9 posts • joined 14 Oct 2009
There's always two sides - the vendor's view and the full facts
As usual, a vendor with a product or service to sell will only tell you the supposed benefits. It's up to you to find out the downside. A bit unbalanced, really.
Sometimes companies buying things is like watching children at play - they've no idea, they're just attracted to the twinkling lights.
Re: The A word strikes again.
For a while I thought I was the only one with this view of climate modelling. Non-linearities in the real world makes predictive modelling impossible over anything other than trivial timescales. I suppose one reason I came to my conclusion is that I have a PhD in non-linear computer modelling, but what the heck, in this area, everyone's an expert.
And just to be clear, I do not deny that humans have had an impact on the global climate. I posit that the climate models are bad at predictions - things could be a lot worse than is being predicted.
We should be planning for survival on a "do it anyway, it makes sense" basis.
So where does the GCloud/Cloudstore fit in with this?
Or is it just me not understanding the complexities of public sector procurement?
Paris, 'cos my brain hurts...
It's not all Accenture's fault....
... NEHTA haven't decided what the system is supposed to do yet.
They haven't released the final Concept of Operations document. Maybe they are going to retrofit the ConOp with Accenture's Singapore solution. After all, eHealth is the same the world over and everyone has the same privacy laws and Australia is the same size and has the same legal systems as Singapore.
Oh I've just realised - they're not the same.
Oh well, it's the ignorant leading the blind again.
Can someone explain to me ....
... if an enterprise has a DR site, how can desktop virtualisation save money?
You go from one PC per user to two sets of desktop virtualisation infrastructure - one in each data centre.
There is a big difference between "can be" and "is" ...
.....and vendors love to exploit the difference.
So a sentence like "‘There’s a misconception that cloud is less secure than traditional IT environments,’ says Moss. ‘The cloud can actually be more secure.’”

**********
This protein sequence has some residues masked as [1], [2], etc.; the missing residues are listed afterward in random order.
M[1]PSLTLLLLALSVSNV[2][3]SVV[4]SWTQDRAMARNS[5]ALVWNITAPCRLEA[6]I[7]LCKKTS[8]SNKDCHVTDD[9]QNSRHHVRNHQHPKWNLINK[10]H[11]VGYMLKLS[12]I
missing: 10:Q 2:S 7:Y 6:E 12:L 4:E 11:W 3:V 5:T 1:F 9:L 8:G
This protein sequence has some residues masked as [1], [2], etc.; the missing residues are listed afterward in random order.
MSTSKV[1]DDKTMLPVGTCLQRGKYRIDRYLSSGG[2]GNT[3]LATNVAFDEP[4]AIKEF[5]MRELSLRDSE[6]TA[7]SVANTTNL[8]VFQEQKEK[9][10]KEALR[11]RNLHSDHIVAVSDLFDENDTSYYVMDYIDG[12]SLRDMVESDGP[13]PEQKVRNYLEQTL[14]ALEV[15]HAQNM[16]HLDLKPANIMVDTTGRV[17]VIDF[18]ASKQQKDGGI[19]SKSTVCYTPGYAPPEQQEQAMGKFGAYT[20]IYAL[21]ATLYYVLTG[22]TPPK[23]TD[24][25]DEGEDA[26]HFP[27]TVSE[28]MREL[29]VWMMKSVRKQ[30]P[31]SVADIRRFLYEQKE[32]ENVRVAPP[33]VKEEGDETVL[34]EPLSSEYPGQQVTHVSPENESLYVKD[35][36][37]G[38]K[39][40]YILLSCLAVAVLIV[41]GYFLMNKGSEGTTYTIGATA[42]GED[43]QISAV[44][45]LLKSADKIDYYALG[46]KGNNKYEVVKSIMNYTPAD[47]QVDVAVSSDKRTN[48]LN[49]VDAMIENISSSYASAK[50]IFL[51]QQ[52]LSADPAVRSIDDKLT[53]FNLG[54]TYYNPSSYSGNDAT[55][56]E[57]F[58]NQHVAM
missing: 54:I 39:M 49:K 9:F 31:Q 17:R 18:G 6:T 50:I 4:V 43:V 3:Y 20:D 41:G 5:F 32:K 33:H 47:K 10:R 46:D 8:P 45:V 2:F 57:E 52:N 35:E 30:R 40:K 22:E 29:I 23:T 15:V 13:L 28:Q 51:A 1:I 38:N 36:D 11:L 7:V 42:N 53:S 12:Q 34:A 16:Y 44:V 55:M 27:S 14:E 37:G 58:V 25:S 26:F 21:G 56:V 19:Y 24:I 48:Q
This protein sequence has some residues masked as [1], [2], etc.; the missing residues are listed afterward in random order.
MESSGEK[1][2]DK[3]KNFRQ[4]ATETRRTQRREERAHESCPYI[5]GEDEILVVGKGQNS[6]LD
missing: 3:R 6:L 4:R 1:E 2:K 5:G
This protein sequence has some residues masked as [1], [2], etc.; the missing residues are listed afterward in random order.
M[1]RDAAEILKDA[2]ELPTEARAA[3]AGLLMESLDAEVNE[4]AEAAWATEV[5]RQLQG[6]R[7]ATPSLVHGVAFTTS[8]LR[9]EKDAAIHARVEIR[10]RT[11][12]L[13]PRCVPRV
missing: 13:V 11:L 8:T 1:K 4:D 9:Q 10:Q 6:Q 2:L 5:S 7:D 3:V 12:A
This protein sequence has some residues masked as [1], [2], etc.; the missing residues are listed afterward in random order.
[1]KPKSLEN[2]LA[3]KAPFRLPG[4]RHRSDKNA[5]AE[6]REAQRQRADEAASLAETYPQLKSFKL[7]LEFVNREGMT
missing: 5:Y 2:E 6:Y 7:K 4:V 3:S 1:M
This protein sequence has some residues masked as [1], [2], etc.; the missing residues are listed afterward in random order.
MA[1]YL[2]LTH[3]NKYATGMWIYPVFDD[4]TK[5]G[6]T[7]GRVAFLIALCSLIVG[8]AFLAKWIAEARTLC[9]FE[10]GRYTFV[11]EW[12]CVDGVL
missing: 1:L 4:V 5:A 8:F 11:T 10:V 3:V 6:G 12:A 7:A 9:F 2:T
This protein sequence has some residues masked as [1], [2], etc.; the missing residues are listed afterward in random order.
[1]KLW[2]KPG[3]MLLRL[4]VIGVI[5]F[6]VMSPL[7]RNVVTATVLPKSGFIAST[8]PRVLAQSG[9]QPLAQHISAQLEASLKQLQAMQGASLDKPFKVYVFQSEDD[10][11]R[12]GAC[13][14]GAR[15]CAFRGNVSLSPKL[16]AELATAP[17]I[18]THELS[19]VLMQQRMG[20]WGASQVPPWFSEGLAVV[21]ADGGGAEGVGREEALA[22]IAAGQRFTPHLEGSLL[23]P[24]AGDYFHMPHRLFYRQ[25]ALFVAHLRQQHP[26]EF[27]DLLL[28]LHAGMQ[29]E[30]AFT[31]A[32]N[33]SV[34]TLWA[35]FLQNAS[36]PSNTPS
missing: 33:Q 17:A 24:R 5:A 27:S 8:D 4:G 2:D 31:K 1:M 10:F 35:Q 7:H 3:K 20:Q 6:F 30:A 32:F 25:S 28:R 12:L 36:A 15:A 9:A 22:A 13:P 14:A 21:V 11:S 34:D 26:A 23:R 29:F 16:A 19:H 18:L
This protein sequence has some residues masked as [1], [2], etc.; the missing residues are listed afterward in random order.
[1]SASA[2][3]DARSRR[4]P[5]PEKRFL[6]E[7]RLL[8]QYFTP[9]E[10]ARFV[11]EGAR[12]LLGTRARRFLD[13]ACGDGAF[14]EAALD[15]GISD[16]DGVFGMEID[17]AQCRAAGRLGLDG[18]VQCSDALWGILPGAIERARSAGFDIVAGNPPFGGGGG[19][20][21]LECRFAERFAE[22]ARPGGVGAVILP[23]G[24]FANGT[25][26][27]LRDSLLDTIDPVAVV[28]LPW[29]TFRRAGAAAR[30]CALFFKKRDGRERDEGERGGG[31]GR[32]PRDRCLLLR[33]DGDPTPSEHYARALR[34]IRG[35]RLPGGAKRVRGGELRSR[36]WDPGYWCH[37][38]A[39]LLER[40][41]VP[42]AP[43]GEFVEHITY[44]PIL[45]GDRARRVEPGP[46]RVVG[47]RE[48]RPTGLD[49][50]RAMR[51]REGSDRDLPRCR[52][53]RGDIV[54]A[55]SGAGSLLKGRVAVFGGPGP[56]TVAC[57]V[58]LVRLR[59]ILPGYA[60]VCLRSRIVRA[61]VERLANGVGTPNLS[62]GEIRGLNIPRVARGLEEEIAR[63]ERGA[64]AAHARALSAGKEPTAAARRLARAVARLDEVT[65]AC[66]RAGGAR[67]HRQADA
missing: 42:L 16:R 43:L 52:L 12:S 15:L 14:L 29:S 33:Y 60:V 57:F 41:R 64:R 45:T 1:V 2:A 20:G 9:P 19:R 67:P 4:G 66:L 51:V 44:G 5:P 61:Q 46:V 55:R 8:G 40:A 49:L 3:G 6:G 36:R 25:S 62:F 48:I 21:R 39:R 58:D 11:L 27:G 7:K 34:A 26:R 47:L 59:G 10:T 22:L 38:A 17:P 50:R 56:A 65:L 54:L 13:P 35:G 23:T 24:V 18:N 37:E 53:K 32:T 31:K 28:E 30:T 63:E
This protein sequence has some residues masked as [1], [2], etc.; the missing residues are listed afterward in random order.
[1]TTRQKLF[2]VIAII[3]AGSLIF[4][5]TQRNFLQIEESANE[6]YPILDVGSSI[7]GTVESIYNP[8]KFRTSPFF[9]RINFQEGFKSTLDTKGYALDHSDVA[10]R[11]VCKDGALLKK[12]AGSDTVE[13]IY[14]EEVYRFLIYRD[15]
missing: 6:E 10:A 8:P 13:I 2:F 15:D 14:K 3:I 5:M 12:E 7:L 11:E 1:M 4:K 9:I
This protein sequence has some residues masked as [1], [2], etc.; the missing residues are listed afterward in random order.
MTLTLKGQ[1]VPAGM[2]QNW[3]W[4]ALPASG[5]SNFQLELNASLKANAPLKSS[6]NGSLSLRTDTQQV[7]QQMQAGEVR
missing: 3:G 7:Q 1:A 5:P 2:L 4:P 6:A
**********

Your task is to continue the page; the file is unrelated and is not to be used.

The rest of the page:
... is a load of brown coloured spin.
I picked the picture of a vendor with his hand in your pocket.
Time, Cost and Quality
It's an oldie but a goodie but it still holds true. Pick any two out of three: Time, Cost and Quality
PMs understand Time and Cost but don't understand the details of what they are delivering. That should be the responsibility of the technical lead - who should be a peer of the PM at least. That avoids a conflict of interest.
The failed projects I have worked on all had a PM who thought he understood what was being delivered and made (or allowed) changes to the scope/requirements. These usually stuffed up the project because the consequences were not known and understood.
My advice is to always have a technical lead on the project, other than the PM, responsible for the product being delivered. The technical lead should report to the same person, people, committee as the PM.
Engineering projects usually have a chief engineer. ICT projects usually don’t have a technical lead.
MS hasn't twigged to cloud opportunities
A significant characteristic of cloud computing is a standardised operating environment. To a vendor, standardisation is an opportunity for lock-in.
If MS understood the opportunity for them to ensure that the "standards" were in fact just product choices, they could corner the market.
MS obviously doesn't - but, hey, what's new. They didn't understand the internet.
On the flip side, from a consumer's perspective, standardisation and lock-in can mean stagnation with respect to innovation. Changing from the standard gets more and more difficult over time. That's why there are so many legacy systems lurking in IT Departments.
A handgrenade because the world hasn't woken up to the downsides of cloud computing.
Isn't this a flaw in the security system?
So you sew the bomb into the child's jacket.
Risk management gone wrong. It's all about solutions to non-existent problems.
- Nokia: Read our Maps, Samsung – we're HERE for the Gear
- Kaspersky backpedals on 'done nothing wrong, nothing to fear' blather
- Episode 9 BOFH: The current value of our IT ASSets? Minus eleventy-seven...
- Too slow with that iPhone refresh, Apple: Android is GOBBLING up US mobile market
- Analysis Uber, Lyft and cutting corners: The true face of the Sharing Economy